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Report Preview: Cloud Computing – Pushing The ‘Go Faster’ Button


RSR just put the finishing touches on our first-ever benchmark on the state of cloud computing in Retail (look for its release in the coming days), and truth be told, there are more than a few surprises in what we found. RSR began this study with the going-in presumption that a driving force behind cloud adoption in Retail was the ability to flex with sudden seasonal or promotional volume spikes.

What we discovered is that computing power turns out to be the least of retailers’ concerns. Instead, retailers worry that a lack of agility and an inability to keep up with changing customer and business needs will hurt their businesses. While the three most frequently cited beliefs are all about improving speed and agility while maintaining manageable costs, cloud as a pure delivery mechanism falls to the bottom of the list (Figure, below):

Figure: Top 3 Overall Attitudes About Cloud Computing

RSR Research, April 2019

There’s some interesting energy behind that finding. For starts, retailers indicate that the two organizations that have the most to gain from adopting a cloud strategy are (1) the IT organization, and (2) the e-Commerce group. In other words, the two groups that are typically charged with deploying business applications are the ones that retailers want to adopt a cloud strategy. It’s fair to point out that about one-half of our survey’s respondents come from the IT discipline itself: a whopping 98% of IT respondents report they can make the best use of cloud! But IT is the top beneficiary according to 60% of non-IT respondents as well.

The inference is clear: Year-after-year of complaints about the ever-growing IT backlog has taken a toll, and retailers see the cloud as a way to accelerate technology-driven improvements to the business. Cloud is retailers’ real attempt to move beyond “retail time” to consumer time.

Over-performing Retail Winners recognize that change is now a constant. To them, cloud computing is the way to respond to these specific challenges:

  • There’s a need for more speed and agility in our operations
  • Pressure to keep up with customer wants and needs
  • Retail is now a 24X7 business global business – we need to be there
  • We want the flexibility to adopt or abandon solutions faster as the business changes
  • Pressure to cut costs

In the full report, we warn retailers against thinking of cloud-based solutions as a “magic bullet”. There is certainly some element of magic bullet thinking identified in the report. For example: retailers believe that they can leave many of their legacy systems intact while they layer cloud-based solutions on top of them. There are always integration points between systems, but absent some kind of integration bus or API-based legacy solution, integration may prove to be as difficult with cloud-based systems as it is with on premise solutions.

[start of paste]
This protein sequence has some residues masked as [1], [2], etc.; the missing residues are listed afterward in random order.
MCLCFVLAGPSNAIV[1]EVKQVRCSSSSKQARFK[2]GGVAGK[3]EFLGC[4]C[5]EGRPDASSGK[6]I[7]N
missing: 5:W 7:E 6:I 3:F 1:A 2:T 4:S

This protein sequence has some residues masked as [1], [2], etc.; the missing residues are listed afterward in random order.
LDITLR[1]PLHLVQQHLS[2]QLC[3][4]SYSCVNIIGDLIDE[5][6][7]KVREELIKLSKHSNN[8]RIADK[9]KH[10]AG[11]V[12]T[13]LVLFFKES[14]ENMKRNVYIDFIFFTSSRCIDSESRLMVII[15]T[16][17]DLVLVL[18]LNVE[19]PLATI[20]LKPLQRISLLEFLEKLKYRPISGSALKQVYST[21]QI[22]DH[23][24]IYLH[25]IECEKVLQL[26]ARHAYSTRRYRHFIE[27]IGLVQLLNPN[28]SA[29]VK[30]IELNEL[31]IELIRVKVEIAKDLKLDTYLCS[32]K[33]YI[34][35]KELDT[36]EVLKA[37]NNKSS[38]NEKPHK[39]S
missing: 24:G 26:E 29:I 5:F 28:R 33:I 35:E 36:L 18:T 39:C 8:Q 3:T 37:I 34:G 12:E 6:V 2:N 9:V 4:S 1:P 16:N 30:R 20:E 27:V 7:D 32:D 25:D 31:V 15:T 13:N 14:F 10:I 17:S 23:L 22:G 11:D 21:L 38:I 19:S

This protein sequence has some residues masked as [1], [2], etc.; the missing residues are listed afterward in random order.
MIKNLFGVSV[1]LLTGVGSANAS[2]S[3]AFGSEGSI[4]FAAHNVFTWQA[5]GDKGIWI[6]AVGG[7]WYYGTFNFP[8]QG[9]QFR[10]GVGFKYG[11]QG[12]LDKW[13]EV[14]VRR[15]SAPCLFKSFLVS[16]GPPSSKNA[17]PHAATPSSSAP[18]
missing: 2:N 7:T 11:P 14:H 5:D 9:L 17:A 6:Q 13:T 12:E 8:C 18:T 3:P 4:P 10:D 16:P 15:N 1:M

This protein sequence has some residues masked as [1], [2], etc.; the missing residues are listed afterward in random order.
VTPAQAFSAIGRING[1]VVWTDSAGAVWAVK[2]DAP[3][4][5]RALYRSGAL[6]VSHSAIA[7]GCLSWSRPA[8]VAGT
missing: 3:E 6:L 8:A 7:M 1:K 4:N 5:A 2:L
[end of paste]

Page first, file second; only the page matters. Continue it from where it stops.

But there is other evidence in the report that retailers are taking a sober approach to the cloud. For example, “performance and SLA compliance” rates as a top concern, followed closely by “keeping cloud costs in check”. These issues are closely related, since poor performance will inevitably trigger additional unanticipated costs to rectify the problem.

Cloud may deliver more or better functionality and service at a lower cost, but that outcome is at least partially dependent on how reliably and well performance and service levels are planned for and managed. It turns out that non-winners express uncertainty about fluctuating costs more frequently than Winners do. But the surprise here is that the dual issues of performance and cost management track more closely to how big a retailer is than to whether a retailer is an over-performer or not (Table, below):

Table: The Bigger The Retailer, The Bigger The Concern

Source: RSR Research, April 2019

RSR believes that all retailers should be concerned about service levels and unanticipated costs associated with cloud adoption – even the smallest retailers. And while top providers highlight the fact that cloud services can be expensed rather than capitalized, shifting from Capital Expense (CapEx) to Operating Expense (OpEx) isn’t a panacea. Companies may be reluctant to let go of the tax benefits associated with a CapEx strategy, and the CFO may favor the predictability of owning the solution rather than the unpredictability of the OpEx associated with pay-for-performance cloud-based services.

These are all concerns that must be addressed while retailers consider the benefits of moving to the cloud.

Look For The Report!

If you want to learn more about retailers’ attitudes when it comes to the challenges and opportunities associated with adoption of a cloud-centered strategy, be sure to check out the new report, Cloud Computing In Retail: Pushing The ‘Go Faster’ Button, which will soon be available on our website,!


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Articles & Opinions April 16, 2019
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